When one thinks of California, the great metropolitan areas of Los Angeles, San Diego, and San Francisco immediately come to mind. Yet, there is another important region–the Central Valley. One-quarter of the nation’s food comes from this fertile 450-mile north-south swath of land. It is here that Mexican-American and Filipino-American grape pickers formed the United Farm Workers union in 1965. An estimated 6.5 million people live in the Central Valley, and poverty rates are among the state’s highest.

The educational experience of students from the Central Valley is unlike those of their urban or suburban counterparts. Primary and secondary school students here have fewer educational options. They lack access to magnet school programs or even bussing to “better” school districts.

Carlos Maldonado, 26, was raised in the Central Valley town of Avenal, which means “oat field” in Spanish. With a population of just over 15,000, Avenal is located midway between Los Angeles—180 miles to the south—and San Francisco—200 miles to the north. The local industry is predominately agriculture, although Avenal State Prison is one of the largest employers in the area.

Carlos’s parents, Elisa and Carlos, Sr., came to the United States from Michoacan, Mexico, in their mid-teens. Carlos, Sr. was educated to the 5th grade. Elisa had a 4th grade education and would later earn her high school diploma in the United State. For 26 years, Elisa has worked at a pistachio plant sorting pistachios and, until he was disabled by injury, Carlos, Sr. worked picking fruit and pruning trees in the almond orchard.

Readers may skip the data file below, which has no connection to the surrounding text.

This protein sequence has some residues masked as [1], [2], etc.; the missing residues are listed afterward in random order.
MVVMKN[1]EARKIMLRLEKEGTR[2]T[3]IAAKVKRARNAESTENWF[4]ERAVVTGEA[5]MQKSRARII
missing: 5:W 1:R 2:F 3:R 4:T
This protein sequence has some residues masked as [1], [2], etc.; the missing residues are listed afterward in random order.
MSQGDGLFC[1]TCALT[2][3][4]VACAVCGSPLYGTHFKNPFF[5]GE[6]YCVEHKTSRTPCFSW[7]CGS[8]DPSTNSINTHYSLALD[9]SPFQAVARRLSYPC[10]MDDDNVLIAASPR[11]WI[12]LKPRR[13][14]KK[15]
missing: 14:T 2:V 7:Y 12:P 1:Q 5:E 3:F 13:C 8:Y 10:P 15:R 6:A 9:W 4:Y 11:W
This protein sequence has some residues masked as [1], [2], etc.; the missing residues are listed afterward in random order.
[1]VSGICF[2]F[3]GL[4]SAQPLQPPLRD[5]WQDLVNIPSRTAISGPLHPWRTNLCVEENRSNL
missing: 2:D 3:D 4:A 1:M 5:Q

In school, Carlos received many academic awards and distinctions. Between kindergarten and the 12th grade alone, he earned two dozen academic achievement awards. He was also honored as his high school class valedictorian.

“I knew college was a good thing. I always knew I was going to make it there somehow, one day, to a good college,” Carlos said.

Carlos had uncles who had attended community college, and he observed that they held higher status jobs than those who did not attend college.

One day at a family party when Carlos was in the seventh grade, an uncle said to him ‘maybe one day you should go out and get a Ph.D. and become Dr. Maldonado.’ “I thought no, no, no. What? A Ph.D.? I had never seen a Mexican get a Ph.D., so what made him thinkI would get one?”

Carlos was fortunate to have unconditional family support for his academic ambitions. He also learned that it was possible to take classes at nearby West Hills Community College while still in high school and earn college credit. He enrolled in a history class during the summer of his sophomore year. “I remember I only had a driving permit, and I’d have to take my dad. I told him we were going to college and he said, ‘OK,’ so we’d get in the car and then he would wait for me,” said Carlos. “They were long classes because it was summer, so my dad had to listen to a lot of radio. He waited in the car mostly.”

After graduating from Avenal High School in 2002, Carlos—like a pioneer—forged an uncharted and winding course through the state’s three college systems—the California Community College system, the California State University System, and the University of California system. Without the benefit of a counselor or mentor, his guidance system through these systems was primitive and inadequate.